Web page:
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DUBAI/LONDON (Reuters) - Al Qaeda's North African wing said on Wednesday it had carried out its threat to kill a British hostage it was holding in the Sahara.
Britain said it had reason to believe the hostage, Edwin Dyer, had been killed. Prime Minister Gordon Brown condemned the killing as "a barbaric act of terrorism" and said the killers would be hunted down.
An official source in Algeria, which has been the main focus of activities for al Qaeda's North African wing, told Reuters: "The Briton, according to our information, has been killed by AQIM (al Qaeda in the Islamic Maghreb) in Mali."
The group had said it would kill the Briton if the British government did not release Abu Qatada, a Jordanian Islamist it is holding in prison. A Spanish judge has named him as the right hand man in Europe for Osama bin Laden's al Qaeda network.
Dyer was killed on May 31 after a second deadline for the group's demands expired, it said in a statement on an Internet site used by al Qaeda-linked groups.
"The British captive was killed so that he, and with him the British state, may taste a tiny portion of what innocent Muslims taste every day at the hands of the Crusader and Jewish coalition to the east and to the west," the statement said.
The announcement of the killing came as U.S. President Barack Obama headed to the Middle East hoping to start mending U.S. ties with the Islamic world in a speech that will tackle issues including extremist violence.
"Al Qaeda's top messages are first, that a day before his expected speech to the Muslim world Obama must understand that al Qaeda is a force in the region that cannot be ignored," Hamid Ghomrassa, an expert in security issues who writes for Algeria's El Khabar newspaper, told Reuters.
"And second, that al Qaeda's threats should be taken seriously, and from now on the West should understand that paying ransoms to get back hostages is the only way to deal with (AQIM leader) Abdelmalek Droukdel," he said.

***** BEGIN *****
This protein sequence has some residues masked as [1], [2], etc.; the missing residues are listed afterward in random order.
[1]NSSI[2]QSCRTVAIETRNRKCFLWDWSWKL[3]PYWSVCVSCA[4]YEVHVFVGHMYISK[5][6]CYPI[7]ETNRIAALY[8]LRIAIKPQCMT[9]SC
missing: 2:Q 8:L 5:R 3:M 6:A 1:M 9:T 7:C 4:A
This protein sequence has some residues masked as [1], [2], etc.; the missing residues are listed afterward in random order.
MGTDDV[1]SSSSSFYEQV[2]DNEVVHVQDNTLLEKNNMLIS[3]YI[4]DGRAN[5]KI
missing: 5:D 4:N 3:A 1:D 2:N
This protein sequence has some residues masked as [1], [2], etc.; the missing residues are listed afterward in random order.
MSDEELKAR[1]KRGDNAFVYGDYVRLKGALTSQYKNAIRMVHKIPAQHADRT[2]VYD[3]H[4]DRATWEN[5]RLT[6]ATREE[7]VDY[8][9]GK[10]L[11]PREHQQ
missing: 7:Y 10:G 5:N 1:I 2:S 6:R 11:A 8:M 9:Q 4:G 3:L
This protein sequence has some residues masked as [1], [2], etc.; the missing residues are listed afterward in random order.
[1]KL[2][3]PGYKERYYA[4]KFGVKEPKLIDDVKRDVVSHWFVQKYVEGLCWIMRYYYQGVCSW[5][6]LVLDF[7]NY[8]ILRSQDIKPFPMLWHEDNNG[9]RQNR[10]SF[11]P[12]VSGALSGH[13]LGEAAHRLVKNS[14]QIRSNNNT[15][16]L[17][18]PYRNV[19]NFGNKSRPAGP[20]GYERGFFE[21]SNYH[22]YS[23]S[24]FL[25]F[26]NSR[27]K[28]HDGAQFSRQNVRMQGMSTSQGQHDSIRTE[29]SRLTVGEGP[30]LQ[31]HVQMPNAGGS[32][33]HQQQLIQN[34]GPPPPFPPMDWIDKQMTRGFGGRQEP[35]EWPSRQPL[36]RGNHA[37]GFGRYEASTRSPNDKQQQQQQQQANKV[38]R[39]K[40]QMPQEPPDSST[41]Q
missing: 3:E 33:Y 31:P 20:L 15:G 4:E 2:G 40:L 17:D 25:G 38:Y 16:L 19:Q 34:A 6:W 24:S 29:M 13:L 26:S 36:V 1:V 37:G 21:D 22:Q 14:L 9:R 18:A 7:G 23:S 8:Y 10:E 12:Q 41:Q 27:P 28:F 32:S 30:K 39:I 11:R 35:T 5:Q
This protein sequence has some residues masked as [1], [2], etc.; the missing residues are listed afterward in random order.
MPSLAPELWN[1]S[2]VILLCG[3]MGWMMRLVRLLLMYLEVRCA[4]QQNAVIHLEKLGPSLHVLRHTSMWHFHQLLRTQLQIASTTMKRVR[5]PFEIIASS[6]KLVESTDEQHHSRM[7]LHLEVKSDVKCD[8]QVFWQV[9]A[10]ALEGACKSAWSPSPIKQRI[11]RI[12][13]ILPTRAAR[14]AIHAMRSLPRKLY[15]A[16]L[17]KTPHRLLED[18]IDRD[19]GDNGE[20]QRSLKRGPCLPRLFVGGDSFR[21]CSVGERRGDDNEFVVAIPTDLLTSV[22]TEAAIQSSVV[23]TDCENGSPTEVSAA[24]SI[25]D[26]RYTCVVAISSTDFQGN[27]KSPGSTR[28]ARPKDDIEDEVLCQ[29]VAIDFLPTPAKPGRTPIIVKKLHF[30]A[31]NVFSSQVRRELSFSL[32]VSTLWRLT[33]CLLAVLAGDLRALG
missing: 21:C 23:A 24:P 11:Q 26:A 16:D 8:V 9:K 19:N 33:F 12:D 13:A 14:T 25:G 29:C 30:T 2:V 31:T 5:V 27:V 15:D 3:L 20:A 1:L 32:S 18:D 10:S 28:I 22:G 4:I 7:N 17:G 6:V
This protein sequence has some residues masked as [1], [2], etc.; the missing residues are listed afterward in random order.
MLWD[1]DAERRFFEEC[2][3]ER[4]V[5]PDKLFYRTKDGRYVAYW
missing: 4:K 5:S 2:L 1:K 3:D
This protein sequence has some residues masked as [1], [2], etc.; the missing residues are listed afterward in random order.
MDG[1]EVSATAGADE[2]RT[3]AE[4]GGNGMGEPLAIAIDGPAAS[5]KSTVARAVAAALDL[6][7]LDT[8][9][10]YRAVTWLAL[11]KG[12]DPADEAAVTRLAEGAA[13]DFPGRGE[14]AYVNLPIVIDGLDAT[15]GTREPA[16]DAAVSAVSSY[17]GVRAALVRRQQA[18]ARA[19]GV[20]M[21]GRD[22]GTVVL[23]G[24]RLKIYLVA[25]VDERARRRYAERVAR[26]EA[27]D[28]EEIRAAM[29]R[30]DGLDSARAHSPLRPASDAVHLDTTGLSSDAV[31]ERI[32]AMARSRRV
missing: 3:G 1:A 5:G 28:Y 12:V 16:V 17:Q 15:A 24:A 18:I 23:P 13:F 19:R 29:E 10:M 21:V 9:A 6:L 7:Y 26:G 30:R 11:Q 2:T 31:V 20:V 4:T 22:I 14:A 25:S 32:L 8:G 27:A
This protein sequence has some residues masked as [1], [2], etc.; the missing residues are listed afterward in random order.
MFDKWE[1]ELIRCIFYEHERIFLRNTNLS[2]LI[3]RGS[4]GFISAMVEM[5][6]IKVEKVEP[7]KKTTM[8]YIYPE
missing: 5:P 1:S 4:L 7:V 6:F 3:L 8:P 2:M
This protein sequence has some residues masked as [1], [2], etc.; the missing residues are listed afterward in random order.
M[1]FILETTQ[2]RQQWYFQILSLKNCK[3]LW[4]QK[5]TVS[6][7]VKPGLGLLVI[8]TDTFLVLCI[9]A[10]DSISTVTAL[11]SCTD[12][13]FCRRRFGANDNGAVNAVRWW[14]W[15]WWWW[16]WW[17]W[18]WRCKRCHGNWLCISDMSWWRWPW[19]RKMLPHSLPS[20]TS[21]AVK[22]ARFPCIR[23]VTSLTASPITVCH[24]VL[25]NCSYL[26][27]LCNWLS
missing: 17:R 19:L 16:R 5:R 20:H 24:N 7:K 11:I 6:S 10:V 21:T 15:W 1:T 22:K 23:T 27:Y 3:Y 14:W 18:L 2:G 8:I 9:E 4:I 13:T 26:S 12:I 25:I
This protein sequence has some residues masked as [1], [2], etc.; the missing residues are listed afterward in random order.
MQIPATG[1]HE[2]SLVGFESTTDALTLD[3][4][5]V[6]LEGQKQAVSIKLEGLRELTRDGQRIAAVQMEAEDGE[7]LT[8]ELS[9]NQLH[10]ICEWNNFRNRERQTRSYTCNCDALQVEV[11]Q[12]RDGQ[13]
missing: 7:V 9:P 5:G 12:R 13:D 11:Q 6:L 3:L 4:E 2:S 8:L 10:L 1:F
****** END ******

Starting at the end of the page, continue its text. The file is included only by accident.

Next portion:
It was the first time AQIM has killed a hostage, though previously one woman died from illness while in captivity.
"This marks a big change," said Jeremy Keenan, author of 'The Dark Sahara -- America's War On Terror In Africa'.
The British Foreign Office said Dyer was kidnapped on the border between Niger and Mali in late January, but declined to give any more details about him.
Dyer was one of a group of European tourists kidnapped after attending a festival of Tuareg culture.
Al Qaeda in the Islamic Maghreb has claimed responsibility for kidnapping two Canadian diplomats and four European tourists in the past five months.
The two diplomats and two of the tourists were freed in Mali in April, leaving Dyer and a Swiss citizen in captivity. Swiss media identified him as Werner Greiner.
Last month, Algerian media said AQIM was demanding 10 million euros ($14 million) for Dyer and the Swiss national.
Britain's Brown said in a statement: "We have strong reason to believe that a British citizen, Edwin Dyer, has been murdered by an Al Qaeda cell in Mali. I utterly condemn this appalling and barbaric act of terrorism."
Brown said the killing reinforced Britain's commitment to confront terrorism.
"They will be hunted down and they will be brought to justice," he told parliament. "There will be no hiding place."
The Swiss Foreign Ministry called the killing an "extreme violation of human dignity" and said it was working with President Amadou Toumani Toure of Mali to free the Swiss hostage.
Algeria's Foreign Ministry issued a statement condemning the killing and paying tribute to Britain for not giving in to demands to pay a ransom, which it said would have been used to finance insurgency activity.
Abu Qatada, who has been held in Britain since 2005, denies belonging to al Qaeda. Britain has described him as a "significant international terrorist" but said it does not have enough evidence to put him on trial.
Britain's highest court ruled in February he could be deported to Jordan despite fears he may be tortured there.
(Additional reporting by Lamine Chikhi in Algiers, David Lewis in Dakar and Zurich bureau; Editing by Diana Abdallah)